The sector’s outputs underpin the UK economy through providing the buildings and infrastructure that firms use, as well as providing the homes, schools and hospitals that deliver a high quality of life for our people. It is a sector that can and should make a major contribution to economic growth and prosperity, but it obviously faces a number of challenges that are particularly pronounced. These include demographic change. The whole of society is changing, but it is even more marked in this industry: a third of the construction workforce is aged over 50, and those workers will not be replaced by those entering the workforce. As a great many noble Lords have underlined, as has the report, it also has to improve its productivity: McKinsey estimates its rate of improvement as being less than 50% of the whole economy’s. It is even further behind sectors such as manufacturing. We also have to look at training, but I will say a little more about that later.

To deliver the Government’s infrastructure investment plans and achieve that homebuilding aspiration of 300,000 new homes a year will require the construction sector to modernise and become more productive. We believe that the adoption of techniques such as off-site manufacturing is a key to this, as does the Construction Leadership Council and other industry leaders. In passing, let me say how much I welcome remarks such as those by the noble Baroness, Lady Young, and others about the Construction Leadership Council. We will continue to work closely with the council to deliver the sector deal. I note that the noble Lord, Lord Fox, said that he works closely with the noble Lord, Lord Stunell, but it did mean that the noble Lord, Lord Stunell, did exactly what he said. I repeat: we will continue to work closely with the council because we do not want to tell it what to do—we want to work closely with and collaborate with it. It is possible that the noble Lord, Lord Fox, wants to take a more Stalinist approach to these things, but I leave that to his discussions with his noble friend.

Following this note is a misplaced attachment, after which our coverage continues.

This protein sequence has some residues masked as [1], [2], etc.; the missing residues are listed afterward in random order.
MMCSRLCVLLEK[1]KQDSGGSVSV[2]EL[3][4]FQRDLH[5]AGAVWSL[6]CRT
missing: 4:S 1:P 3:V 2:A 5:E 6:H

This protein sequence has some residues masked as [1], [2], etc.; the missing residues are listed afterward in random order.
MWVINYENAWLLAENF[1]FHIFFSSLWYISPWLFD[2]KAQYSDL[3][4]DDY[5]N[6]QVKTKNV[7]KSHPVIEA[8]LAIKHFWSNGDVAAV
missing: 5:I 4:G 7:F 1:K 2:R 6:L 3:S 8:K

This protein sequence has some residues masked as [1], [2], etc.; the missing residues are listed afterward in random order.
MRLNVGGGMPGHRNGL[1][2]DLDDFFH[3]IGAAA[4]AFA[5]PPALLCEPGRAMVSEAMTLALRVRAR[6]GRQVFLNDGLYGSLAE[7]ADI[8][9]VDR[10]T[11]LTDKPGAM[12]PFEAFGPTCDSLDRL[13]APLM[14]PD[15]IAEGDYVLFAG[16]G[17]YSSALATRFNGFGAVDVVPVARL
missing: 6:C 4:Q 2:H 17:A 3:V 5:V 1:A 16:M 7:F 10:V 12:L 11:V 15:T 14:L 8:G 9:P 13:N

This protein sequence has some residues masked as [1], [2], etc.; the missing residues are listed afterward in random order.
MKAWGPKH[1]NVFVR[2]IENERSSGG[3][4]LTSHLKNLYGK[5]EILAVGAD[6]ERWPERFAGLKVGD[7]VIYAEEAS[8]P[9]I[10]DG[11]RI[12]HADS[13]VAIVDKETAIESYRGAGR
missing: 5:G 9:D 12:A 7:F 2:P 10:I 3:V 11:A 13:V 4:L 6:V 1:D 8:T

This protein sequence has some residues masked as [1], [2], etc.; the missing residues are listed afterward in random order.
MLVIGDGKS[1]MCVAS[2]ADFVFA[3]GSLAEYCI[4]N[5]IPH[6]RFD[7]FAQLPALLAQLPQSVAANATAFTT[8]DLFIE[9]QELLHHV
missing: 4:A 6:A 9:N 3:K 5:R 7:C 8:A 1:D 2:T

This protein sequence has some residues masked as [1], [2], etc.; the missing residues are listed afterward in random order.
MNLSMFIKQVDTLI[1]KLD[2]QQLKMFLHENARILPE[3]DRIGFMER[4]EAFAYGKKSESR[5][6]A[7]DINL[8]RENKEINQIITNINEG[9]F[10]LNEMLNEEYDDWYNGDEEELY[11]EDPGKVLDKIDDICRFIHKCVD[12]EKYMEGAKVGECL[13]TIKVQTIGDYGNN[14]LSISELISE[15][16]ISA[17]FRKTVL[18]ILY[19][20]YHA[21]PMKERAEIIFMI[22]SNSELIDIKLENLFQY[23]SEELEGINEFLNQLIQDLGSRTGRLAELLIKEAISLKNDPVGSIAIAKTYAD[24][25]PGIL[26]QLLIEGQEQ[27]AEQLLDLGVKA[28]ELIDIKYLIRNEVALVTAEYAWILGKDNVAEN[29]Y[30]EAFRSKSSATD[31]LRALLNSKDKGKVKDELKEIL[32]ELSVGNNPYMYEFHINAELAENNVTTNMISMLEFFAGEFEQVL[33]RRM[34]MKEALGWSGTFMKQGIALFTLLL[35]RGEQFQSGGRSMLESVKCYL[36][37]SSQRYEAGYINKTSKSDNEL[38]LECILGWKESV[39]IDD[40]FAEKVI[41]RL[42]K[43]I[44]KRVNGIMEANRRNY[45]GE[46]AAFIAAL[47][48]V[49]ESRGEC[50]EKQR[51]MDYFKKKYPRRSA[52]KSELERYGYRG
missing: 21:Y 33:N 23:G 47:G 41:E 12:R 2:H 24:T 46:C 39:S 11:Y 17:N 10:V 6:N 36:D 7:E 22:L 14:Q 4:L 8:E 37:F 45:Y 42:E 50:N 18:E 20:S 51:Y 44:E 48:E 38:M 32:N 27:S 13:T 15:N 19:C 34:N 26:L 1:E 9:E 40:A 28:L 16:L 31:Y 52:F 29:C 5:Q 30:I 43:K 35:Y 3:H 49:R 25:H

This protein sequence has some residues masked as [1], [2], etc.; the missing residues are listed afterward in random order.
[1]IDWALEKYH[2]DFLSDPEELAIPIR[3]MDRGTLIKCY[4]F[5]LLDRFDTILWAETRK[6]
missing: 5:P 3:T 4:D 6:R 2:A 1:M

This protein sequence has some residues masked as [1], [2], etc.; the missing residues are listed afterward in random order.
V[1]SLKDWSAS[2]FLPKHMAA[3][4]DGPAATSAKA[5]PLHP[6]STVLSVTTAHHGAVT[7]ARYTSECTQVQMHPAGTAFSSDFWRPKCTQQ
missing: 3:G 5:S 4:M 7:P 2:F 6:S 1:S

The advantages of off-site construction are many and have been rehearsed by several noble Lords. They include digital design processes that enable designs to be refined and new materials and products to be incorporated, and improving energy efficiency and building safety performance, as the noble Baroness, Lady Young, made clear. Health and safety is a problem on the average construction site and here is an opportunity to improve it. There is the chance to improve quality and have fewer defects through building components being produced in a controlled environment, rather than on site. Off-site construction is less labour-intensive and produces less waste, thereby improving productivity, as was made clear. There are benefits for training, as the noble Baroness, Lady Young, again made clear, as well as advantages for tree planting, which she emphasised. As for import substitution, I remind the noble Lord, Lord Stevenson, that tree planting is great, and we want to see more wood used, but it takes quite a long time before those trees come on stream. Still, there are many trees that we can make use of in this country.

The noble Lord, Lord Fox, brought up the safety of the buildings themselves. There are benefits that could be addressed, and we want to work towards that. I believe that the Government have already taken action to support that transition by working in partnership with industry through the flagship construction sector deal that we published in July 2018. As always with such a deal, as with the industrial strategy as a whole, it is all very well publishing it—it is all about how you deliver it. Noble Lords were right to stress that we want to be kept informed about progress. I can give an assurance to the noble Lord, Lord Stunell, that we will be publishing an annual report on progress. I presume that the next report will be published in July 2019: I give that assurance now and I hope we can stick to that target.